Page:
Vol. 45, No. 1
Western Field Ornithologists
Elevation Ranges of Birds along California’s Pacific Crest Trail
Michael C. McGrann and James H. Thorne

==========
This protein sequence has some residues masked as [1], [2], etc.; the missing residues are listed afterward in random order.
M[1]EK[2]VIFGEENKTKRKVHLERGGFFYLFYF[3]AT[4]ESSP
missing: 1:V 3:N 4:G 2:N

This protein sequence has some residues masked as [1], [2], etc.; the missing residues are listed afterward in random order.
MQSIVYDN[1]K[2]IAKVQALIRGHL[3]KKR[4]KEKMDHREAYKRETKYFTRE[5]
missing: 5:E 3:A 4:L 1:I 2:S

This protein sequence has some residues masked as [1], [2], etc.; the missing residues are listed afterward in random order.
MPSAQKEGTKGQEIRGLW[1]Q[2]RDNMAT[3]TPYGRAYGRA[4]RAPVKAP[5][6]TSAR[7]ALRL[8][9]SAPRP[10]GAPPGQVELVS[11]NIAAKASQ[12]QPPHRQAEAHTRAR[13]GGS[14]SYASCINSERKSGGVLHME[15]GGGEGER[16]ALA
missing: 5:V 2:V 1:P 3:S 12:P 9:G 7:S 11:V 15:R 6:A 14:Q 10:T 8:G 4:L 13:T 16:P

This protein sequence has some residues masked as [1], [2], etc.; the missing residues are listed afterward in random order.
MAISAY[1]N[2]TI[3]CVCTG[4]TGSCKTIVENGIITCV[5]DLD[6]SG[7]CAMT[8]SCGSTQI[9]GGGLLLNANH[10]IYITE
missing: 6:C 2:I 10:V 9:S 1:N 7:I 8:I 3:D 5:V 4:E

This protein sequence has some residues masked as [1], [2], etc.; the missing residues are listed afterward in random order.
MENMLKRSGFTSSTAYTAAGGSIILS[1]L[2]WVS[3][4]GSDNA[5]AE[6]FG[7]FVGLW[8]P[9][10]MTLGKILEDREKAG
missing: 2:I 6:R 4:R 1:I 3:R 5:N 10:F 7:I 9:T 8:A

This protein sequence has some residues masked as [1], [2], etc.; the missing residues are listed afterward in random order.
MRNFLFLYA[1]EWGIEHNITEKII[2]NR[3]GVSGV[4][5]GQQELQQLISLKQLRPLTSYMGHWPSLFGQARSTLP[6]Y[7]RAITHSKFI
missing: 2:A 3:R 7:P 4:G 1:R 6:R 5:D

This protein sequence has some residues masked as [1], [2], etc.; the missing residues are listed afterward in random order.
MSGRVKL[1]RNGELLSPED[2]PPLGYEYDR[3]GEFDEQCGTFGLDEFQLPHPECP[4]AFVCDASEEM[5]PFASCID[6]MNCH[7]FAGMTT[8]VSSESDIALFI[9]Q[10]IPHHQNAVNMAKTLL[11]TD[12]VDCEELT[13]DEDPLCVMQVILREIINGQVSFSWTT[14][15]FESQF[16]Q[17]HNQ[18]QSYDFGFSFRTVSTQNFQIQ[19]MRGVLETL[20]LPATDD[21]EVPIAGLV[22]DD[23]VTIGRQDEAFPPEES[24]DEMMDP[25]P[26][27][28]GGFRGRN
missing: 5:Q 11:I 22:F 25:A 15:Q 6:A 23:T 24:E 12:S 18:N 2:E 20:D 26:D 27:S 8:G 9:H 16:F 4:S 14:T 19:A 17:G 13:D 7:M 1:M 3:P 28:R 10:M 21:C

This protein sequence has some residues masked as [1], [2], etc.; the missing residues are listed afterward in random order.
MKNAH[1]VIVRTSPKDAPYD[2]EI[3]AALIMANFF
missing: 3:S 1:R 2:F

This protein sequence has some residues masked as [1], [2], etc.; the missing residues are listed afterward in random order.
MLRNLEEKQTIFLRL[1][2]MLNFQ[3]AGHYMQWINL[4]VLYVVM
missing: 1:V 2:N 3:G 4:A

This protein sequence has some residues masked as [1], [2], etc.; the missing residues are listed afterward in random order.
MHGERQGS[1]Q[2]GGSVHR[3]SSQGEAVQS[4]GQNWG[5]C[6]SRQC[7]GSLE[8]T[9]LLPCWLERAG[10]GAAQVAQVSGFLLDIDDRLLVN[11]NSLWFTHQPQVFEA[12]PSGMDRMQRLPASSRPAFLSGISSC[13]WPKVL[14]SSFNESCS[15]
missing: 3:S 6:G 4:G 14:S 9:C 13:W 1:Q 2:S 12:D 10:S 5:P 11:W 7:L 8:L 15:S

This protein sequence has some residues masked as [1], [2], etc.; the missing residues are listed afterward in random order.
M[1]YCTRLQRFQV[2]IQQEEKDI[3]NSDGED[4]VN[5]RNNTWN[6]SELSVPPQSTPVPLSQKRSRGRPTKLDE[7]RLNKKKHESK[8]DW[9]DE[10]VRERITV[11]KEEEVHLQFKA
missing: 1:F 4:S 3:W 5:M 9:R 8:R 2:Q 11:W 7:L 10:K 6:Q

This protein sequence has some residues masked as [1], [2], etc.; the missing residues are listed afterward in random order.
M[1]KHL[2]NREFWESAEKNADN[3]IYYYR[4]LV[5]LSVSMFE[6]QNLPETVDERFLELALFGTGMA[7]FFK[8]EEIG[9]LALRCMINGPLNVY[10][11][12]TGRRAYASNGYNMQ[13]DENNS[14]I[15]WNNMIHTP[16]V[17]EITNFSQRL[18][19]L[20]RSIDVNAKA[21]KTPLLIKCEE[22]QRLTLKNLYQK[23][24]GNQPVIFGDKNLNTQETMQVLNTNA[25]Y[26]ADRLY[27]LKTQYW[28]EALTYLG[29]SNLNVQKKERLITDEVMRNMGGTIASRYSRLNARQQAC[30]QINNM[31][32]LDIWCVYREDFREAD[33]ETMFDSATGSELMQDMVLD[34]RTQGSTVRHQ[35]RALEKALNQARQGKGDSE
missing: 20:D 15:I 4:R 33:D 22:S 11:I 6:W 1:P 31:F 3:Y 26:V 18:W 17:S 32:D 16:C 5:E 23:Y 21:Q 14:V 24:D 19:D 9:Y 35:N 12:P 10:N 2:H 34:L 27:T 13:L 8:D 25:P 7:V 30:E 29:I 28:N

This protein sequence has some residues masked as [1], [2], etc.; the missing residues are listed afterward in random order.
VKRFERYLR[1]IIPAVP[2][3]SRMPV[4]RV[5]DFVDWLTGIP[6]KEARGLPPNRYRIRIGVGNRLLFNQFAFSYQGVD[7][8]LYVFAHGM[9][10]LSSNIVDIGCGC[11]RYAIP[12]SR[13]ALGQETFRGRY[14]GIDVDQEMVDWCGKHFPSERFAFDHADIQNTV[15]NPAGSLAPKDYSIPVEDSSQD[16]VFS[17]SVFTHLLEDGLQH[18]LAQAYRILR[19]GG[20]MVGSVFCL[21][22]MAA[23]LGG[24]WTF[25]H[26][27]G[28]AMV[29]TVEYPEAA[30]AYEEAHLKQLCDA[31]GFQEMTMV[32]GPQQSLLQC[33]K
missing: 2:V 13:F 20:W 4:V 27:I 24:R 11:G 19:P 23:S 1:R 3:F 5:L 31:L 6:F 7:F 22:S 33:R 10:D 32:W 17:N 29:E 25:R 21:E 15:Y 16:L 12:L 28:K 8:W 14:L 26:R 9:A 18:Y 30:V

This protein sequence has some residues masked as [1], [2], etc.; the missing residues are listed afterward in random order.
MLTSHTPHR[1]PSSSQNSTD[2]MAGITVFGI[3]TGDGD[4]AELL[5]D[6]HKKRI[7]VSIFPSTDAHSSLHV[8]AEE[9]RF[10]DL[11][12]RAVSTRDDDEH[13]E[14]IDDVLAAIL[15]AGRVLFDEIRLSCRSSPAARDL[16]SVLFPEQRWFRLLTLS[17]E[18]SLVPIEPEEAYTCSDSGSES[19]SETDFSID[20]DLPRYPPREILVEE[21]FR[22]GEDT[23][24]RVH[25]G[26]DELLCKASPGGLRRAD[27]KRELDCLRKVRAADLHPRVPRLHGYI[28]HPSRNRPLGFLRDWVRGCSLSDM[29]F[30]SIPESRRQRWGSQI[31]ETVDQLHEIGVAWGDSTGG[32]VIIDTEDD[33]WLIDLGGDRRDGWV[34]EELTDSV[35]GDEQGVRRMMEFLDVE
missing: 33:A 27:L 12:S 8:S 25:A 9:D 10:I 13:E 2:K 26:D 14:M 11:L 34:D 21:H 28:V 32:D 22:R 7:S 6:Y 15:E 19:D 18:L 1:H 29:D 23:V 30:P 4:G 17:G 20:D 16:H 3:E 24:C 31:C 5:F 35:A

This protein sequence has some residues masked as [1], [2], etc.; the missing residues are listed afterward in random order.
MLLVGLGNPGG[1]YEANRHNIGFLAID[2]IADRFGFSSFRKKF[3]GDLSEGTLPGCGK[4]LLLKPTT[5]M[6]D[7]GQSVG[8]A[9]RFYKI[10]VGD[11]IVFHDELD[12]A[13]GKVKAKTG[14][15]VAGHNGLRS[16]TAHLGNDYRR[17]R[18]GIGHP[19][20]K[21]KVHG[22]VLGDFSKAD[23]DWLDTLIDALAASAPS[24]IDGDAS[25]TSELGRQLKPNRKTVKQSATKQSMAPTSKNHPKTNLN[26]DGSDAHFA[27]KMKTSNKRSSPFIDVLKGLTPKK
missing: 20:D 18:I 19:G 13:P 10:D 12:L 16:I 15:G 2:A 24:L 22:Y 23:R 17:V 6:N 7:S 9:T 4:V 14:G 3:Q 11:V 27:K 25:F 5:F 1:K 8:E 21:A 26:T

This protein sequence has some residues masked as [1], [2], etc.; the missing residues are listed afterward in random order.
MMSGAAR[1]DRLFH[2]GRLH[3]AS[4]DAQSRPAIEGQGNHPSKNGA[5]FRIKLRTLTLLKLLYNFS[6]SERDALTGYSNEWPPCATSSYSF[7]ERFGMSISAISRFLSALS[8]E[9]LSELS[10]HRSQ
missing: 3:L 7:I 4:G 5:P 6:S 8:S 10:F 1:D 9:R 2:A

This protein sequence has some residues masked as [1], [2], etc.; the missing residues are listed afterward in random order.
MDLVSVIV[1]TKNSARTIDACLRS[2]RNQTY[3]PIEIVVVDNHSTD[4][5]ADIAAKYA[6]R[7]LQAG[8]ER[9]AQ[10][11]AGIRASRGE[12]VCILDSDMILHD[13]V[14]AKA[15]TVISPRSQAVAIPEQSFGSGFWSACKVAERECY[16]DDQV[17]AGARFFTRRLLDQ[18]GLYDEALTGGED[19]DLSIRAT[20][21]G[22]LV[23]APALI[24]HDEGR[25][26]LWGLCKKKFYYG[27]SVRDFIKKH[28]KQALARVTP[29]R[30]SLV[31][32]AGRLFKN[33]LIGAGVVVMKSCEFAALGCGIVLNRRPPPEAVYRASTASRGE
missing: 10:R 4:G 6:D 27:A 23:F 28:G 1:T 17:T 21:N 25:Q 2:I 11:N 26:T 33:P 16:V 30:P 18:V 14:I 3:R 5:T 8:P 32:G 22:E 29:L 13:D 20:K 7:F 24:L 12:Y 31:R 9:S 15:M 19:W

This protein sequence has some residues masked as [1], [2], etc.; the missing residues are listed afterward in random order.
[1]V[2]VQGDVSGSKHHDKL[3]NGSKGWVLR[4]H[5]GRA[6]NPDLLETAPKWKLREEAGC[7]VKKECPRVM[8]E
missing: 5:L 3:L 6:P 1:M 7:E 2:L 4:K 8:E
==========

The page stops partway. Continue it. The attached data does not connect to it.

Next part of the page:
Climate change is predicted to affect the ranges of montane birds differently, depending on their ecological adaptations to regional conditions. Detailed regional data on species’ distributions from a systematic survey are crucial for tracking these range shifts and for guiding conservation decisions. We systematically completed 3578 point counts along a 2736-km mega-transect by following the Pacific Crest Trail (PCT) from 2 April to 8 September 2006. On this basis, we describe the elevation ranges of 74 common bird species and their habitats along the PCT by five segments: southern California, southern and northern Sierra Nevada, southern Cascade Range, and Klamath Mountains. We also identify potential sampling bias caused from seasonal variation in the detectability of birds by region. This assessment of bird distributions over a wide range can permit future efforts to gauge the responses of large numbers of common birds to land use and climate change.